Paper with punched holes, by Emma Lipscombe.

ART HOUSES

Artist Open House Fremantle is back again this year, with more houses filled to the brim with innovative, modern and contemporary artworks. Created by Cathrina Read, the event showcases works by national artists in beautifully styled homes across Fremantle.

After seeing a number of galleries in WA forced to close down recently, Cathrina found herself looking for a new way of connecting art with the masses, and with potential buyers. Artist Open House was the result.

“AOHF is an event where art is viewed and sold within the confines of a private home,” Cathrina says. “It gives visitors an opportunity to look at and purchase a wide variety of art in a homely environment. It also gives artists a venue to show their art, particularly since the closure of several art spaces in recent years.”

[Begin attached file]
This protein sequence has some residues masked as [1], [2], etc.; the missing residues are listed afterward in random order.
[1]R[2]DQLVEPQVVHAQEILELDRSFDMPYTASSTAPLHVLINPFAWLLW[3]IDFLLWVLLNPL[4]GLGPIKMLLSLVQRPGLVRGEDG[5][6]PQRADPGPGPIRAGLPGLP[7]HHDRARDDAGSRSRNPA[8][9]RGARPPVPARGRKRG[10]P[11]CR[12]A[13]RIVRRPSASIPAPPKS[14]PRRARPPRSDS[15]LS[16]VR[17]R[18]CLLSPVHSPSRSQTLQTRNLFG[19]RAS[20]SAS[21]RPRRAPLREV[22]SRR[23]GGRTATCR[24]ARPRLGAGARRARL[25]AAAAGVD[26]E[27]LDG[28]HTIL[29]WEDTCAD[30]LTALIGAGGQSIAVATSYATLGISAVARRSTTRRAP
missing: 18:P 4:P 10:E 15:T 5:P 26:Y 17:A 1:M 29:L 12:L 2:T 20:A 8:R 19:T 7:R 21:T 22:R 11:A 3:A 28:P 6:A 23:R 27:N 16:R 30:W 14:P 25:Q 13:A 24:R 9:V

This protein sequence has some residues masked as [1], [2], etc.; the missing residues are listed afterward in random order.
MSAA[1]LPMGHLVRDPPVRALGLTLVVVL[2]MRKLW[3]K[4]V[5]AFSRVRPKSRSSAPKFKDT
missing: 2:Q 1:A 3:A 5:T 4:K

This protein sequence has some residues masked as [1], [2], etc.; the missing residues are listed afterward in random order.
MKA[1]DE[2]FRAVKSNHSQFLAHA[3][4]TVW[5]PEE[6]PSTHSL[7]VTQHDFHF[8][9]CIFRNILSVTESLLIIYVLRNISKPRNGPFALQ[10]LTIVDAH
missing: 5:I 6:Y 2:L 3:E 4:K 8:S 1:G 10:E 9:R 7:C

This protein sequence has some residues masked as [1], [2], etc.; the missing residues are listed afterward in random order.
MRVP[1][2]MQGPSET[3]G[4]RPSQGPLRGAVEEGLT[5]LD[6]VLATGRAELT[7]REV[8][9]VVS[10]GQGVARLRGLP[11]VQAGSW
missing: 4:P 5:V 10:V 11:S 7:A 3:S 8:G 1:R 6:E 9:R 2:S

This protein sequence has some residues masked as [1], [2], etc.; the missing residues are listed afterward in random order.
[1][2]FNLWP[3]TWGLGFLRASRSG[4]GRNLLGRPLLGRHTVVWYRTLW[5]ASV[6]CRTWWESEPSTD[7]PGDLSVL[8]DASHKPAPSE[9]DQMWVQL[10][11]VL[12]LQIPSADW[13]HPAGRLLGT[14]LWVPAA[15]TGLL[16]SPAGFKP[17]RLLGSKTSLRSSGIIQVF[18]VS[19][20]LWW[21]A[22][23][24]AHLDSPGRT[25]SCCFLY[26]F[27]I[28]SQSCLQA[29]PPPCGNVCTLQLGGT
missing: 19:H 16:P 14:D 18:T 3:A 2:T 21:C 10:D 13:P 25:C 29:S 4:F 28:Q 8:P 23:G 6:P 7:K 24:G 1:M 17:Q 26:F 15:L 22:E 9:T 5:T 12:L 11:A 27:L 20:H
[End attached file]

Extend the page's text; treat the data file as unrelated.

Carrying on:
Cat says the idea is to connect art with a new audience, specifically the younger market and those unlikely to visit commercial art galleries.

“We hope to make our audience comfortable with art so that over time, as they become more confident with buying art, they then visit the big commercial galleries.”

So what’s new for the latest Open House? 
“This year, we have over 35 artists showing their work,” she says. “We are having two walking trails to accommodate the eight homes – only two of them are the same as last year, and some of this year’s are stunning, architecturally designed homes.